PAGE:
M- And fables always have a message worth exploring.

S- Exactly. Human beings explain things with fables. The sun is a god that gets eaten, and is given birth to, for example.

M- Our lives, and experiences are so complex. Sometimes, fables can help us simplify it, and make it easier to explore, and understand.

S- Yes, they do. This article is going to be about the Sabbat of Samhain. Have you heard of that?

M- I haven’t.

S- This is what inspired Halloween, and we believe the veil between the world of the living, and the Otherworld is thin, and communication with the dead is stronger. That is why you see séances a lot at that time. It is also a time to honor the ancestors. So, themes I am bringing in are about the Otherworld and spirit communication, which your film dealt with. Your psychic was a lot of fun.

M- Oh nice! Yeah, I really enjoyed exploring that character, and working with Dorothy Weems to realize it. That is another area of the film where we have seen some flack from reviewers. However, I think a lot of people are missing how she fits into the bigger story, and her actual intentions/actions. We developed a lot of backstory, and a whole world around her, and how it works within our story.

S- She works with what I call The Power of the Witch. On one hand, she was not completely realistic. On the other, hand, she is the one who makes the atonement start.

M- Well, she isn’t what I would consider a witch. At least, she isn’t just a witch. She is more than that. She is an agent of the devil. We liked to say she received “brownie points” from the devil for every soul she claimed for him. She is more demonic than I think people realize. On the surface, and to the family who hired her to cleanse the house, she is just a medium who came to cleanse the house. She puts on a big show, and gives the family what they think they need to see. However, she merely uses these opportunities to find lost souls she can reclaim for a darker purpose. She can’t touch the souls destined to heaven, but she can reclaim those destined for Hell. With the rules in which our film works, these souls are stuck because of “destination confliction”. These souls are stuck in purgatory with conflicting destinations. They’re held together because of unresolved issues in life that keep their souls connected. Charon Lilith performs a showy seance to appease the family, however, she comes back later to summon her demonic minions. Each of these demons have a specific personality and purpose for “partitioning the souls”, and allowing them to find their ultimate destination. She knew what the family’s issues were, and used her minions to play to those issues.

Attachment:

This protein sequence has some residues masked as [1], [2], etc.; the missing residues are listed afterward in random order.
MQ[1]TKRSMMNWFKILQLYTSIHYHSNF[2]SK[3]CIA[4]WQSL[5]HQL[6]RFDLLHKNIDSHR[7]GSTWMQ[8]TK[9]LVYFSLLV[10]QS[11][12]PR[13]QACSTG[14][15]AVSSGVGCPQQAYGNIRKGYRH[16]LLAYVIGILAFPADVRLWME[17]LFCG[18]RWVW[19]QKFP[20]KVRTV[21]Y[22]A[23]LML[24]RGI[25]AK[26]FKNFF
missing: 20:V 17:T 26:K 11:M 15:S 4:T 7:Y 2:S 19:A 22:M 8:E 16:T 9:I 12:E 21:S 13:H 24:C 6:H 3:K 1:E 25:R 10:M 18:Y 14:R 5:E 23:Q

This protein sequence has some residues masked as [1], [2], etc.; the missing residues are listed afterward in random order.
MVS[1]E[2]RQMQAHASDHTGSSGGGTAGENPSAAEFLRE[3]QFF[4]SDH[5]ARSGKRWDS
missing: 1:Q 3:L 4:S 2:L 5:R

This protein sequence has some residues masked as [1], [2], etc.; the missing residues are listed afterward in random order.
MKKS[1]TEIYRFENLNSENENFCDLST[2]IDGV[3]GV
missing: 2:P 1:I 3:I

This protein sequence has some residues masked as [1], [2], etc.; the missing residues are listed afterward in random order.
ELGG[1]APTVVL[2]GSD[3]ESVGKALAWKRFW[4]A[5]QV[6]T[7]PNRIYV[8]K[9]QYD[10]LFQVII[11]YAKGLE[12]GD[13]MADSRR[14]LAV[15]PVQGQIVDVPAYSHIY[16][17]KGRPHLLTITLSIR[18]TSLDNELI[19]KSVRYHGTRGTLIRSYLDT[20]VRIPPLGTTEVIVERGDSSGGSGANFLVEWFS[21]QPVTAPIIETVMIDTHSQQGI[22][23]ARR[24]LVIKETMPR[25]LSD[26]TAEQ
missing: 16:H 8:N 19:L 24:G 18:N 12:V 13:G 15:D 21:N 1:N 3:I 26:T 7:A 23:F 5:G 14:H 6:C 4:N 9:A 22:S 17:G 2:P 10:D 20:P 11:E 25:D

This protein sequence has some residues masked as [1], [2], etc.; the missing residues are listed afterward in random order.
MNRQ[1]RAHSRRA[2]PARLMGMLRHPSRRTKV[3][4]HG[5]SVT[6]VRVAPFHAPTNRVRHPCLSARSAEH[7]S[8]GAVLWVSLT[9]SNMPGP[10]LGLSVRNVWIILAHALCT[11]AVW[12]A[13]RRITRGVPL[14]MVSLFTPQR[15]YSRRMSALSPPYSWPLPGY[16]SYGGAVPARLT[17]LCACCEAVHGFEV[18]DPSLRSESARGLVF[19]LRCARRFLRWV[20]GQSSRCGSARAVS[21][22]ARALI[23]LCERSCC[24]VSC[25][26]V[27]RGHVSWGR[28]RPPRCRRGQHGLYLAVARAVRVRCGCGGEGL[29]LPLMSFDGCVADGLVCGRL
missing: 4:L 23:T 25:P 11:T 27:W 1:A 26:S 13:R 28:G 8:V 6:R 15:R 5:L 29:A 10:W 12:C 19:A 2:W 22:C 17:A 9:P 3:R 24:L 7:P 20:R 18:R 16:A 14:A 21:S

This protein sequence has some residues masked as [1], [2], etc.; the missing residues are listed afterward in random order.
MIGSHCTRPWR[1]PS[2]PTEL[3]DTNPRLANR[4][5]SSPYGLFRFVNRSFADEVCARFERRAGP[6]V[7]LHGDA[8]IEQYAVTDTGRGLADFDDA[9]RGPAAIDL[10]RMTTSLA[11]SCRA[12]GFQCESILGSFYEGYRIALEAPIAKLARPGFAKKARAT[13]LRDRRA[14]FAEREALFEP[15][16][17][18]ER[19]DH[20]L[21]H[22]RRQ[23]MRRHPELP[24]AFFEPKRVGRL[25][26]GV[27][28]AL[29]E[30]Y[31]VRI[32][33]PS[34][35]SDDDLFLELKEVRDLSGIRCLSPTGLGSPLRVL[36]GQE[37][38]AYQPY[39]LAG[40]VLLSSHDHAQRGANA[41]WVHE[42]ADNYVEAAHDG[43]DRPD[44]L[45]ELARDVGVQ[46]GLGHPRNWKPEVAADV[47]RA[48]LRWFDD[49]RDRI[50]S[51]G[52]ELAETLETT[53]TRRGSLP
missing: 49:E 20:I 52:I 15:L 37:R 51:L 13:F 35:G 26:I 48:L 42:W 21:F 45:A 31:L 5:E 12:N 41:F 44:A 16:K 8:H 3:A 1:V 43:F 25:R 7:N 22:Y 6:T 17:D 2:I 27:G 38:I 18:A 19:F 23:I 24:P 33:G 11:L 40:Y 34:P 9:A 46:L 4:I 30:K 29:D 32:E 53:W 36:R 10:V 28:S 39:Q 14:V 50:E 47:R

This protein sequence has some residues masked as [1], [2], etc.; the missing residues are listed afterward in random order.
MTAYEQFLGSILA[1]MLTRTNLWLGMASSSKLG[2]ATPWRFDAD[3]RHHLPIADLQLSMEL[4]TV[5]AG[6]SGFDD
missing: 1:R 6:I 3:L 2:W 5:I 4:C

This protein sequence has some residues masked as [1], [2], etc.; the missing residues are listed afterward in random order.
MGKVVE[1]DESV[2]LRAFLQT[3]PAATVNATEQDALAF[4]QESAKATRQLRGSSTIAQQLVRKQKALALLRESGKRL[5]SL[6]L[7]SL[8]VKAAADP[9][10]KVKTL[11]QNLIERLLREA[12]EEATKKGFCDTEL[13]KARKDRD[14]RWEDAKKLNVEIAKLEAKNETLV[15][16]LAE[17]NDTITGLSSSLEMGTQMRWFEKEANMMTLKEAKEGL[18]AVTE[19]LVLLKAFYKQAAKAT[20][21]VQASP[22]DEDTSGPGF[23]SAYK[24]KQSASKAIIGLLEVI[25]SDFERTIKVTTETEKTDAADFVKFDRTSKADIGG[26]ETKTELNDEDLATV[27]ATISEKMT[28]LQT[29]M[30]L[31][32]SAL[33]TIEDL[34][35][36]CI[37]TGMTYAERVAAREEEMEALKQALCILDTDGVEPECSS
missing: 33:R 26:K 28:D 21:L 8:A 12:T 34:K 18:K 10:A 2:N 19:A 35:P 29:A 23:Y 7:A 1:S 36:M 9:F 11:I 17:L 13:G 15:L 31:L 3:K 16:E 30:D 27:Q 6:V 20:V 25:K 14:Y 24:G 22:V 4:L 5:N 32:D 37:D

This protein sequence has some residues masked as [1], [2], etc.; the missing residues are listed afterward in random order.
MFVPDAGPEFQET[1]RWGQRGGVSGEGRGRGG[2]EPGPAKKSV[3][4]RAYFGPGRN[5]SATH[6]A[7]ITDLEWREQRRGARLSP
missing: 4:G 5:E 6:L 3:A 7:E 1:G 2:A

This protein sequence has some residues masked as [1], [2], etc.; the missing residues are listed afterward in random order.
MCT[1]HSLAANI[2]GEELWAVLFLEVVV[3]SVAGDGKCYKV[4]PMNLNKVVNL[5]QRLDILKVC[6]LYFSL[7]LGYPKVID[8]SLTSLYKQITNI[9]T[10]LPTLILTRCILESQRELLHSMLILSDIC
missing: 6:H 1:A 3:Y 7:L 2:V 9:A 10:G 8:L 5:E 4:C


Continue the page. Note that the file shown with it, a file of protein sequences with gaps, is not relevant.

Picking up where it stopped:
S- Yes, she was demonic, I agree!

M- We liked to think she receives extra-long life for each soul she claims. The film is all about facades. Perhaps, she is centuries old, and continues to keep up this facade of a medium to prevent herself from dying, and ultimately having to atone for her lifetimes of demonic deeds. It was a really fun character to explore. I wish we had more room in the film to explore it. However, all of that exploration helped dictate how we see her in the film.

S- She was the one who did bring in the demons yes, but had that not happened, mom and kid could not have moved on. I am, and know a lot of psychics who are hired to go into homes. We talk to dead people, and some have done exorcisms.

M- Exactly! For Sam, and Vera, she wasn’t a threat. Instead, she was the catalyst to finally freeing them. For Ray, well, she was not the person he wanted to see. The more he read into the book, he realized what was happening. He worked to get closer to Ray, and Vera to keep them from “partitioning”. Even in life, he manipulated them to keep them on their side. In death, he had more incentive to keep them on his side.

S- So she POSED as a psychic. That actually makes a lot of sense.

M- Yep. She was just putting on a show!

S- Which I could see, but the family being haunted could not.

M- Yep! Towards the end of the seance, the family starts realizing something isn’t right, and that this woman might be doing more than they hired her to do.